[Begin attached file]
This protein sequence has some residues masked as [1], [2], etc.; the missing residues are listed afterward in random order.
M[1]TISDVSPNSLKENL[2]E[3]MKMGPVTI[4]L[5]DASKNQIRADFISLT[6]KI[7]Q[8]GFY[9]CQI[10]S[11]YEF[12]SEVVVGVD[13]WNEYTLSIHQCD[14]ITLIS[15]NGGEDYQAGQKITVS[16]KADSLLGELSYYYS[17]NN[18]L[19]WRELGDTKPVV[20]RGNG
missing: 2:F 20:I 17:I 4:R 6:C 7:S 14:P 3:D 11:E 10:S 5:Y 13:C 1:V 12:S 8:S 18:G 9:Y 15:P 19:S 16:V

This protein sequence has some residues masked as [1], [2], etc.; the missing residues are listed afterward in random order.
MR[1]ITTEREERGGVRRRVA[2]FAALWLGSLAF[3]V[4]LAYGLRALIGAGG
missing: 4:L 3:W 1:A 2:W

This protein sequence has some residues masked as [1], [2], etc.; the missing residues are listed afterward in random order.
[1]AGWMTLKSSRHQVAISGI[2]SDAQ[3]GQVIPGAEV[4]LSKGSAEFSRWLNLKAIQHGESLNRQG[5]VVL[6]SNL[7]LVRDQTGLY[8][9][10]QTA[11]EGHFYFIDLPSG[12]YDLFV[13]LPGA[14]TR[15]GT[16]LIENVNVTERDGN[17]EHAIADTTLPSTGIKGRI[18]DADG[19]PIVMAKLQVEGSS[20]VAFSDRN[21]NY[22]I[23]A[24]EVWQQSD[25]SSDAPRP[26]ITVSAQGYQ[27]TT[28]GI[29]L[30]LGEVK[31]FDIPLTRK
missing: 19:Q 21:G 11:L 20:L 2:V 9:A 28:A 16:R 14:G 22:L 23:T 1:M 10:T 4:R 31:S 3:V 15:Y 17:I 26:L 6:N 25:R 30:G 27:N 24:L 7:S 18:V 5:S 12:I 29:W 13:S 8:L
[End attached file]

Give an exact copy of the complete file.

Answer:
This protein sequence has some residues masked as [1], [2], etc.; the missing residues are listed afterward in random order.
M[1]TISDVSPNSLKENL[2]E[3]MKMGPVTI[4]L[5]DASKNQIRADFISLT[6]KI[7]Q[8]GFY[9]CQI[10]S[11]YEF[12]SEVVVGVD[13]WNEYTLSIHQCD[14]ITLIS[15]NGGEDYQAGQKITVS[16]KADSLLGELSYYYS[17]NN[18]L[19]WRELGDTKPVV[20]RGNG
missing: 2:F 20:I 17:I 4:R 6:C 7:S 14:P 3:D 11:E 10:S 5:Y 13:C 1:V 12:S 8:S 18:G 9:Y 15:P 19:S 16:V

This protein sequence has some residues masked as [1], [2], etc.; the missing residues are listed afterward in random order.
MR[1]ITTEREERGGVRRRVA[2]FAALWLGSLAF[3]V[4]LAYGLRALIGAGG
missing: 4:L 3:W 1:A 2:W

This protein sequence has some residues masked as [1], [2], etc.; the missing residues are listed afterward in random order.
[1]AGWMTLKSSRHQVAISGI[2]SDAQ[3]GQVIPGAEV[4]LSKGSAEFSRWLNLKAIQHGESLNRQG[5]VVL[6]SNL[7]LVRDQTGLY[8][9][10]QTA[11]EGHFYFIDLPSG[12]YDLFV[13]LPGA[14]TR[15]GT[16]LIENVNVTERDGN[17]EHAIADTTLPSTGIKGRI[18]DADG[19]PIVMAKLQVEGSS[20]VAFSDRN[21]NY[22]I[23]A[24]EVWQQSD[25]SSDAPRP[26]ITVSAQGYQ[27]TT[28]GI[29]L[30]LGEVK[31]FDIPLTRK
missing: 19:Q 21:G 11:L 20:L 2:V 9:A 28:A 16:R 14:G 22:L 23:T 1:M 10:T 4:R 31:S 3:V 15:Y 17:I 26:L 6:N 25:R 30:G 27:N 24:L 7:S 18:V 5:S 12:I 29:W 13:S 8:L